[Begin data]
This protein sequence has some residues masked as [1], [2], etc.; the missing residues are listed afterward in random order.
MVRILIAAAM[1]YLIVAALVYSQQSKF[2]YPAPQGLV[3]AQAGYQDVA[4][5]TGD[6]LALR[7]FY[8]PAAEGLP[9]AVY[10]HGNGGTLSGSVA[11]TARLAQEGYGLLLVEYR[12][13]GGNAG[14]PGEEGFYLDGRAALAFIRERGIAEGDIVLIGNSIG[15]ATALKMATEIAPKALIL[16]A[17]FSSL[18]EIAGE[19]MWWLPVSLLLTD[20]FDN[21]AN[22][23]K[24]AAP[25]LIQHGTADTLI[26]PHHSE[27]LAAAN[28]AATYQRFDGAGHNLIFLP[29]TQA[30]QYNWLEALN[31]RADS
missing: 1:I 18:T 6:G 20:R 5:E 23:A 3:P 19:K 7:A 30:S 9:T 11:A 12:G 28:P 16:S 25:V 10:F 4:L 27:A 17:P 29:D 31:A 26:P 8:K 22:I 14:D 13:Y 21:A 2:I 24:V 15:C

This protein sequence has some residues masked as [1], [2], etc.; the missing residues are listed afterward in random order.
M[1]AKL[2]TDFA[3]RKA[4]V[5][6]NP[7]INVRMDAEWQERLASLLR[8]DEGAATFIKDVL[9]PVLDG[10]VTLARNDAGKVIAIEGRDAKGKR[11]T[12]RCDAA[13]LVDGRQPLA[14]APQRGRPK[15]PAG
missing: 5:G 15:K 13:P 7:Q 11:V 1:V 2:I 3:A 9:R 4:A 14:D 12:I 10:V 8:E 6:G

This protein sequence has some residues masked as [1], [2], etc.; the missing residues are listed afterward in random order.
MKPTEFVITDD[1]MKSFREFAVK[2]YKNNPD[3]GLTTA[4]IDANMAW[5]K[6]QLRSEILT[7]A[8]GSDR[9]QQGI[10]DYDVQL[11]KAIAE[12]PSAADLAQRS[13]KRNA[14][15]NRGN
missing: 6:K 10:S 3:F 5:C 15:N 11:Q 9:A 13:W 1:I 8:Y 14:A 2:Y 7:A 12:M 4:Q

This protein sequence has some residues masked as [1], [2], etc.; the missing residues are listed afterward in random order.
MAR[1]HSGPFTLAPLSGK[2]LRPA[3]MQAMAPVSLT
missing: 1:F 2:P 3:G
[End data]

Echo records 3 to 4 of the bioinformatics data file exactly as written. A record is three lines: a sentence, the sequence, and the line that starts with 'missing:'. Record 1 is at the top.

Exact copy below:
This protein sequence has some residues masked as [1], [2], etc.; the missing residues are listed afterward in random order.
MKPTEFVITDD[1]MKSFREFAVK[2]YKNNPD[3]GLTTA[4]IDANMAW[5]K[6]QLRSEILT[7]A[8]GSDR[9]QQGI[10]DYDVQL[11]KAIAE[12]PSAADLAQRS[13]KRNA[14][15]NRGN
missing: 6:K 10:S 3:F 5:C 15:N 11:Q 9:A 13:W 1:I 8:Y 14:A 2:Y 7:A 12:M 4:Q

This protein sequence has some residues masked as [1], [2], etc.; the missing residues are listed afterward in random order.
MAR[1]HSGPFTLAPLSGK[2]LRPA[3]MQAMAPVSLT
missing: 1:F 2:P 3:G